I enjoyed the cover art, as I think it's stylistically one of the more original covers I've seen. Another poster likened it to something from Monty Python, and although I hadn't initially thought that, I agree.
I've been a Petra fan since Not Of This World, so I've experienced a fairly well-rounded representation of Petra through all its incarnations. I only heard Farewell for the first time a few weeks ago, and I was generally disappointed with the result.
Now before you stone me, let me explain.
I believe that when a band records a song and releases it, they have an obligation to the fans to perform it live more or less the way it was done on the CD. Now I'm not talking about saying "Mark Kelly recorded on This Means War!, and I refuse to accept Ronny Cates playing his parts." No, I understand that sometimes a band will change members, and Petra has certainly done its share of that, especially in the post-Hartman era. And I'm not talking about doing little change-ups in the song, like the little pushes in the live version of Dance. Those are cool. I'm talking about dropping an instrument from the lineup, re-arranging all the songs to eliminate or cover the parts, and expecting us not to notice or care.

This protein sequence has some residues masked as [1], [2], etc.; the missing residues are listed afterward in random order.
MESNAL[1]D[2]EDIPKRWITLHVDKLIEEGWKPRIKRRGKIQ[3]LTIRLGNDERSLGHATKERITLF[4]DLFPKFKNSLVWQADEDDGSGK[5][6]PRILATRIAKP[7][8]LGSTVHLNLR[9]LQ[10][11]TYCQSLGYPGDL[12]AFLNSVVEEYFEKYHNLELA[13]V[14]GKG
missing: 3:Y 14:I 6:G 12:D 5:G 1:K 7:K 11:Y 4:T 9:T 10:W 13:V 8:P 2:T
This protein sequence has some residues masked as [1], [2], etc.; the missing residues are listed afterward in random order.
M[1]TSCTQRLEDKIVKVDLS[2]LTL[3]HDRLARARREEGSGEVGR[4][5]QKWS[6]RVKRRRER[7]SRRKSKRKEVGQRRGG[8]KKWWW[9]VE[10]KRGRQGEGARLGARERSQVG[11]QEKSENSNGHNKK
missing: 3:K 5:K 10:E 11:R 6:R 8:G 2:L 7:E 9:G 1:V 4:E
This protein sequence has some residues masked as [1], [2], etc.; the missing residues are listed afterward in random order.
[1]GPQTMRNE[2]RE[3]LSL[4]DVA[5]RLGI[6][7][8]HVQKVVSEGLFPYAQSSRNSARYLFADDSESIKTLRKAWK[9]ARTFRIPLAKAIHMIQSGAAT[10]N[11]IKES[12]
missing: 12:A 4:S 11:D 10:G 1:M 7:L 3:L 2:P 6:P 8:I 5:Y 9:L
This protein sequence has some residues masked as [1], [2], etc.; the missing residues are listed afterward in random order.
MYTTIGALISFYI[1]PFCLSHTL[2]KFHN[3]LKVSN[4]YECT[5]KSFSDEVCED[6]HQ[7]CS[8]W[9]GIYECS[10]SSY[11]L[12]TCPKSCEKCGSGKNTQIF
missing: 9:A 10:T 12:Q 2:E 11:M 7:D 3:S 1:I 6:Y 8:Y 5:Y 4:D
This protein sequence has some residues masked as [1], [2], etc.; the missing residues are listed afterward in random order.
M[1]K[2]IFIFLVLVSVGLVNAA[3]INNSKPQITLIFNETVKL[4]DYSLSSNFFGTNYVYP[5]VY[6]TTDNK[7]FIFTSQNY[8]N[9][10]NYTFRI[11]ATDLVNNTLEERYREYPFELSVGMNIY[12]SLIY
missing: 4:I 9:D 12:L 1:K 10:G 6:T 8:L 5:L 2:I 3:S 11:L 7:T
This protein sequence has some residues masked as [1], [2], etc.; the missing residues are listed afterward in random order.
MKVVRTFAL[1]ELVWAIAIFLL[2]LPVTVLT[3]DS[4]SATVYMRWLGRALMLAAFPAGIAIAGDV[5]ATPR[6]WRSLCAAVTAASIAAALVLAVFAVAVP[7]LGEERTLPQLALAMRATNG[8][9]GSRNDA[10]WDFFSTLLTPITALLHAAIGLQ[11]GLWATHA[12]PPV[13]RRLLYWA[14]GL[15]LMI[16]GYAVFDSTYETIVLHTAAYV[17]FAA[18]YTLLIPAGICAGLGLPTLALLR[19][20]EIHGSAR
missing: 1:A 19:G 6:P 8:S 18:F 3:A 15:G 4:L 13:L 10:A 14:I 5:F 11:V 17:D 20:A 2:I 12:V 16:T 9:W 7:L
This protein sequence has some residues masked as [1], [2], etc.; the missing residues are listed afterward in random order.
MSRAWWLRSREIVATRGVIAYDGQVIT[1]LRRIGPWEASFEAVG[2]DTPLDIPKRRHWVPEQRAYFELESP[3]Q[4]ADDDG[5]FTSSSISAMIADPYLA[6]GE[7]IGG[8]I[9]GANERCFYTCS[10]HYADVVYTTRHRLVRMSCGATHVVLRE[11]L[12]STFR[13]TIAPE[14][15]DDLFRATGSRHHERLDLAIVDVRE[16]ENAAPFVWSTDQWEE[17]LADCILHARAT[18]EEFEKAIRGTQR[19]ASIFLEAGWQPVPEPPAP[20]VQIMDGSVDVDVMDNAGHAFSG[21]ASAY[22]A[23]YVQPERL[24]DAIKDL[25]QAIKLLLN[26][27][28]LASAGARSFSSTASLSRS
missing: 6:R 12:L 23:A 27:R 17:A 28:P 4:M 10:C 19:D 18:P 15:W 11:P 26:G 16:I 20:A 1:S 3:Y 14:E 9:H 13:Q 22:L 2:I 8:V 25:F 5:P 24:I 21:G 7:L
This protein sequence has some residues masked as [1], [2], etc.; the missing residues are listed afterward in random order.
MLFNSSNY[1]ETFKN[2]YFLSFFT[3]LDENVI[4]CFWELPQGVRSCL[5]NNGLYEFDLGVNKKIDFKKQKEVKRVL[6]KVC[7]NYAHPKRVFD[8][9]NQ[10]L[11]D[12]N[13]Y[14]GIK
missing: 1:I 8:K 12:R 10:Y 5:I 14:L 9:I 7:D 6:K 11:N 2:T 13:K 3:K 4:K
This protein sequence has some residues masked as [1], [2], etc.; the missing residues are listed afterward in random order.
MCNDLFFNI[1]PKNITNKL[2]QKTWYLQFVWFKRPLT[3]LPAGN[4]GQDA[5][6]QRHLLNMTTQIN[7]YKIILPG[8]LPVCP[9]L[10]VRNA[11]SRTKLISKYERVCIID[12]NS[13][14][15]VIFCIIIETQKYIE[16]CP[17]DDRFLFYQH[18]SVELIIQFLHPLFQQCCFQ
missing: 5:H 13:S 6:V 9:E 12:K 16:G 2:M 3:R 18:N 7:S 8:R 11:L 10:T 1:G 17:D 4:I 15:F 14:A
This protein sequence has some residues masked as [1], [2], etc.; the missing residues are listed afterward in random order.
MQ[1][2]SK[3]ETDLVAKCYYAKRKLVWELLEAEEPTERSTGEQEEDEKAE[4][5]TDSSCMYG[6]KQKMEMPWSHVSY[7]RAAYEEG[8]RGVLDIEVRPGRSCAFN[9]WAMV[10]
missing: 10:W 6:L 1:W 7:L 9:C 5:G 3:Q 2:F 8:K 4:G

From the beginning, with very few exceptions, Petra has featured keyboards as a staple of the band's sound. From John Slick's Minimoog and B3 work on the GXV-era Big Three (Never Say Die, More Power To Ya and Not of this World), to John Lawry's contributions on Beat The System and the Glory Days records (Back To The Street through Wake-Up Call), keyboards have helped define the sound and helped make the Petra the great band they were.
Now lest anyone think I'm a keyboard fanatic, I bought Jekyll & Hyde, which I enjoyed immensely. It reclaimed the Rock genre for Petra, which they had strayed from in the past few albums as they flirted with AC, P/W, INSPo, and CHR formats. Remember, I'm all about playin' it the way it was recorded. But when I heard the intro to the Farewell rendition of "Creed", I nearly shut the CD off. It simply wasn't the same song. As a long time fan, I felt my loyalty insulted. I don't have that problem with Jekyll & Hyde, because that record was recorded largely without keyboards. That's fine with me. In fact, J/H is one of my favorite records.
Now if I'd never heard any of these songs in their original forms, I'd probably have loved the record. I just don't feel that it accurately captured Petra musically.
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